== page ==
Judging by the 78 responses to the ‘Broadway to Brunton Lane’ consultation most people agree with the aims of the scheme, not least the prospect of a cycle lane safe for children to use, though there are a few details to work through.
This is a summary of what people said.
As we said in our previous article here the current road layout is poor for those walking and cycling. Comments reflected this.
“I don’t think most people realise just what an awful road this is now if you are walking or cycling. I saw one comment below saying there’s not much demand for cycling this stretch of road. Being hit by a car travelling at 40mph is equivalent to falling out of a 5th floor window and, strangely, there’s not much demand for that either”
“At present I avoid cycling the Great North Road north of Broadway (I did cycle this route 2 months ago and really regretted it as I felt very vulnerable next to the fast-moving traffic) and I really resent having to drive this route as it is ridiculous to have to take the car when travelling around within Gosforth (given you can cycle from one end to the other is 20 – 30 mins) when the only real reason for needing to drive is safety.”
Not everyone sees this though.
“It is fine as it is and no changes are necessary”
“Spending money on a few cyclists is a complete waste. There are no traffic volumes, cyclist numbers, accident records or speed checks to justify any changes”
This is an exact from the Crash Map website for the area covered by the proposal. It might have been useful for the Council to have included this. Each of the “!”s represents one crash involving a casualty that was reported to the police between 2005 and 2014 (damage to cars or property only are not recorded). Orange is for a slight injury; red for a serious injury; purple for a cluster.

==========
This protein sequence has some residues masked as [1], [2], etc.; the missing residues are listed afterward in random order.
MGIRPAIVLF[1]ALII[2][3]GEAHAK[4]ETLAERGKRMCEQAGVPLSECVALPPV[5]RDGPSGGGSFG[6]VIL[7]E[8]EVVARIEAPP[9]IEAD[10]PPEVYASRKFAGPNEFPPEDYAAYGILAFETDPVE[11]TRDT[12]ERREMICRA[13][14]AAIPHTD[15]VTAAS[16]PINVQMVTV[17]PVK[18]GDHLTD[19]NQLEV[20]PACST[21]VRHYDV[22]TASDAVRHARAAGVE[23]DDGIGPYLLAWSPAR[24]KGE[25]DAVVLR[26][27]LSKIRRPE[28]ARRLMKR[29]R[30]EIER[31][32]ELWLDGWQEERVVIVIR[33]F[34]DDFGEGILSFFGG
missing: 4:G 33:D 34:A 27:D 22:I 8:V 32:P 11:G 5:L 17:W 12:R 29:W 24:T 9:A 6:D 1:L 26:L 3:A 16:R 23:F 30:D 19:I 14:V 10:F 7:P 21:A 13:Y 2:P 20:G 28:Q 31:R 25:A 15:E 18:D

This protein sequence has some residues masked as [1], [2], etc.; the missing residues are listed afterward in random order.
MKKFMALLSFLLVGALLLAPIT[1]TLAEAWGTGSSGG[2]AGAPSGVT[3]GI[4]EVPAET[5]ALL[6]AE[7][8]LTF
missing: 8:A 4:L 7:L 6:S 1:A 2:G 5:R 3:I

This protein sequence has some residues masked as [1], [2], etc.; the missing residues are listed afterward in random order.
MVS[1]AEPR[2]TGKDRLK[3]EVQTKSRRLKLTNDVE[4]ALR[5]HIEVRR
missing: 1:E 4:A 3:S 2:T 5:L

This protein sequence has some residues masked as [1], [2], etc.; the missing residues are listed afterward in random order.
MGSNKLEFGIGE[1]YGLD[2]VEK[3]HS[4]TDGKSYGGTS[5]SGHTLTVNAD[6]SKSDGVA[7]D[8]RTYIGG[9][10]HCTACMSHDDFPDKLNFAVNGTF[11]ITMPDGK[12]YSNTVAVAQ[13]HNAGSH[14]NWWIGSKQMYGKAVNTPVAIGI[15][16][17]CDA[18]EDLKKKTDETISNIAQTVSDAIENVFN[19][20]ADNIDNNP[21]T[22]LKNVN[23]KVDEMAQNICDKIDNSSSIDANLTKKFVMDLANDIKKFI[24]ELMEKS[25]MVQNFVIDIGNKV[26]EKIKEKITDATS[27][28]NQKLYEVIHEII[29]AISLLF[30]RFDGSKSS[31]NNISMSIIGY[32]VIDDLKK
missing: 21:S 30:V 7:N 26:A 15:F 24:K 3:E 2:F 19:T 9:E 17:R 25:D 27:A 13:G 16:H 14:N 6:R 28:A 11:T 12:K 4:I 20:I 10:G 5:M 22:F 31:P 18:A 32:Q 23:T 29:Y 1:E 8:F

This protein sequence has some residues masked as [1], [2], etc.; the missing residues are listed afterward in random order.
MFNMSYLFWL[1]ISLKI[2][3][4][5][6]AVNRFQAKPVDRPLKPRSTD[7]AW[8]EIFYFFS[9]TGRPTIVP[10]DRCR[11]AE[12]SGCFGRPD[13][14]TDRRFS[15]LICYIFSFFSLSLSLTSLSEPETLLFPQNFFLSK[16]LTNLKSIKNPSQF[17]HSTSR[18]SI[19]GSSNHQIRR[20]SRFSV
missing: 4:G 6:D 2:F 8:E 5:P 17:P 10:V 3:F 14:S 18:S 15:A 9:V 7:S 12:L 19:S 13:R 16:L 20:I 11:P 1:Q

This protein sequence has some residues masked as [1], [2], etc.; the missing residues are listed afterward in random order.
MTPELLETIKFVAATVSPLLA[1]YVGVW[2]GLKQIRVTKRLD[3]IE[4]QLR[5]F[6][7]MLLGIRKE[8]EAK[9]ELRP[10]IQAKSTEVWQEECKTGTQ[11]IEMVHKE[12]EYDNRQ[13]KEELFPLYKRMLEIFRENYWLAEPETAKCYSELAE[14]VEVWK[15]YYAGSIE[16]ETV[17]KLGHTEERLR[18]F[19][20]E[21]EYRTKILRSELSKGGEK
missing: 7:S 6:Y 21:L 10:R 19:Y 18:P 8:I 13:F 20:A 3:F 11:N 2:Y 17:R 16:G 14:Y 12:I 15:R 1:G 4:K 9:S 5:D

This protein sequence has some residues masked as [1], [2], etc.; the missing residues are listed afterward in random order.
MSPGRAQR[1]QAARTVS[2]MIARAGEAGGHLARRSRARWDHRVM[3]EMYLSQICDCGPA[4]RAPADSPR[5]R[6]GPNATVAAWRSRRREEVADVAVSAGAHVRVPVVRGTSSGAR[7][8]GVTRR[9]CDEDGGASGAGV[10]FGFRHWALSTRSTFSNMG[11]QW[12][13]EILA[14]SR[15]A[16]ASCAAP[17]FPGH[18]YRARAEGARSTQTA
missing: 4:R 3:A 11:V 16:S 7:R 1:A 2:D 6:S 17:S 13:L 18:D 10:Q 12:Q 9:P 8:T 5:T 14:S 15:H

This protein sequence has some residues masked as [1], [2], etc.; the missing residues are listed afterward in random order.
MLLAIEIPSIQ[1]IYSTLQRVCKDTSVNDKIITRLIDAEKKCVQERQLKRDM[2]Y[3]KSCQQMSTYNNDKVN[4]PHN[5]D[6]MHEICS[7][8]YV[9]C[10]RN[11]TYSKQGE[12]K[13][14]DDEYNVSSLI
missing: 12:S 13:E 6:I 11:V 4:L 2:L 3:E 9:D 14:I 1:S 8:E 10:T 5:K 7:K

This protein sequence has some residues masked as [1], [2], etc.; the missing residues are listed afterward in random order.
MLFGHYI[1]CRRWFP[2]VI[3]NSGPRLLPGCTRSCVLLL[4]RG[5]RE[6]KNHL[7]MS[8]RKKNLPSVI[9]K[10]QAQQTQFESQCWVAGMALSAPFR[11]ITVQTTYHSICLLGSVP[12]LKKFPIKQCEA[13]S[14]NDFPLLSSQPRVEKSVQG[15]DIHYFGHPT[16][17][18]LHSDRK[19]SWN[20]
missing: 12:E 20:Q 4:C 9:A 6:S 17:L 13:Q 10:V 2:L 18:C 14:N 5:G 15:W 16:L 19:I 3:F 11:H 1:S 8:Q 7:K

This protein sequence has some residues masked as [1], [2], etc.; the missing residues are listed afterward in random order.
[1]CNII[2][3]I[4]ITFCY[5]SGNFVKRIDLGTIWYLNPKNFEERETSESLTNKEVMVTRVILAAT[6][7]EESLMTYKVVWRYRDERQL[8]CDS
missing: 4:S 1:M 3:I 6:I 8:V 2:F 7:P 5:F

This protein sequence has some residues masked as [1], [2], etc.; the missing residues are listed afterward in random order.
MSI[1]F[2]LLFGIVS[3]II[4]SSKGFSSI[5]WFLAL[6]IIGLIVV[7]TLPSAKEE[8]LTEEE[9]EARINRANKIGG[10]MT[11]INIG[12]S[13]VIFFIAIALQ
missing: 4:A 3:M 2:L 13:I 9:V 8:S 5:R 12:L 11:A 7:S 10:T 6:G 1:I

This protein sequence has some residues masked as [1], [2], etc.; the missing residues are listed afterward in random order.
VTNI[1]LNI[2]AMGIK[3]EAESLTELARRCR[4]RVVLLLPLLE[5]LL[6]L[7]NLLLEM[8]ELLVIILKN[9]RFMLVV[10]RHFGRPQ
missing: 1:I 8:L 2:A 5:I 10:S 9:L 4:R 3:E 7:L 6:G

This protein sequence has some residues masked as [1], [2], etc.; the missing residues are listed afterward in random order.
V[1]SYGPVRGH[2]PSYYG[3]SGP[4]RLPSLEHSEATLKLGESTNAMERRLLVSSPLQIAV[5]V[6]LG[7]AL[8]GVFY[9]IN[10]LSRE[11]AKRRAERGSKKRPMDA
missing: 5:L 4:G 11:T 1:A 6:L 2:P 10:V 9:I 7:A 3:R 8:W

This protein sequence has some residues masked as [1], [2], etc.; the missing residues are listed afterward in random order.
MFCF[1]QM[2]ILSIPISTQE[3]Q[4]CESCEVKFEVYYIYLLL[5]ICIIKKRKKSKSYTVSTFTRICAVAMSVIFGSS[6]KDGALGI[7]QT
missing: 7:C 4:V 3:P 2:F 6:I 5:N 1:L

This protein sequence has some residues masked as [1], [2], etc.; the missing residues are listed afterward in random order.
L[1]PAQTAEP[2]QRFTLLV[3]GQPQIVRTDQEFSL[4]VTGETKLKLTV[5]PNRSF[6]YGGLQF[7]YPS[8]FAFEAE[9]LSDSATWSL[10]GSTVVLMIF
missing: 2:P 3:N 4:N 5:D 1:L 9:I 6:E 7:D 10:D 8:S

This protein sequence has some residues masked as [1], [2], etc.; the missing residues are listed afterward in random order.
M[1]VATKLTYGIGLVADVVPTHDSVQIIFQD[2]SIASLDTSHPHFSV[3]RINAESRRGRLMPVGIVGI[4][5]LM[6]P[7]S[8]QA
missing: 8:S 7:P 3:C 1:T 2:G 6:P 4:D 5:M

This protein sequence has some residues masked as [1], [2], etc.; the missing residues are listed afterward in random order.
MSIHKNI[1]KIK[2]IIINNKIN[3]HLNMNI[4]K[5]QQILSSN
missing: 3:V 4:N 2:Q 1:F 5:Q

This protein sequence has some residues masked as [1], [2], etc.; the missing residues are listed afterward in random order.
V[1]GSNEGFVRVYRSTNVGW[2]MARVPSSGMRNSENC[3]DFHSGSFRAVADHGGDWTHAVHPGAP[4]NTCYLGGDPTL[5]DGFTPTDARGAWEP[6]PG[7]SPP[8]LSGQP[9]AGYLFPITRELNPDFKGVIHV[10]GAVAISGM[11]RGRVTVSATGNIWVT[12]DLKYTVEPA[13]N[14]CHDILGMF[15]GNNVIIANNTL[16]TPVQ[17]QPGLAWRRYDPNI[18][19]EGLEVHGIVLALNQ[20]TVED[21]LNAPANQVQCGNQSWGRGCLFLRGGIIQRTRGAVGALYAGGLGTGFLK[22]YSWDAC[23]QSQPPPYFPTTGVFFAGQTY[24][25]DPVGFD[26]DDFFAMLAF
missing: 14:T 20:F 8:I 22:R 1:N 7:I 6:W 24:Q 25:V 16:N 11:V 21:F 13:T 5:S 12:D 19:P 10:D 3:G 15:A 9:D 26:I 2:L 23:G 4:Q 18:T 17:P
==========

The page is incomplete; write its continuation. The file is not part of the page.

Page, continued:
Tellingly, neither of these two respondents travel to this area on foot or by bike.
The scheme should benefit everyone though and this was also reflected in the breadth of support for the scheme’s aims.
Quite a few people mentioned issues in their responses.
“Air pollution (mainly from cars) is very bad in Gosforth.”
“This road also funnels traffic into Gosforth High Street and so is responsible for a lot of the pollution issues there. With 500-odd extra homes due to be built around Wideopen we need some really good alternatives to the car ASAP otherwise the Council will be forced into putting far greater restrictions on motor traffic to meet EU health targets.”
“Gosforth is struggling to cope with the vast number of vehicles currently using the area and many of our roads, streets, roundabouts and junctions are already unable to deal with the huge volume of traffic.There are a large number of new houses planned for this area of the city, therefore improvements to alternatives to car traffic are vital otherwise gridlock will occur more often.”
Everyone benefits from less traffic and cleaner air. This Times article “I don’t ride a bike, why should I support measures to boost cycling?” sets out the case quite nicely. Studies such as this one by the Healthy Air Campaign show that it is drivers and their passengers that breathe the most polluted air in heavy traffic conditions, and therefore have most to gain. Our summary here lists some of the possible health impacts of pollution.
Back to Gosforth, these are the reasons people gave for liking the proposal.
Specific comments addressed different aspects of the proposal.
Quite a few people, many identifying themselves as residents of Greystoke Park, commented on changes proposed to the entrance to that street. This was fairly typical.
“It removes the deceleration lane from the entrance to Greystoke Park increasing the risk of accidents with following cars expecting a left turn into a) Bridge Park or b) Shell garage.”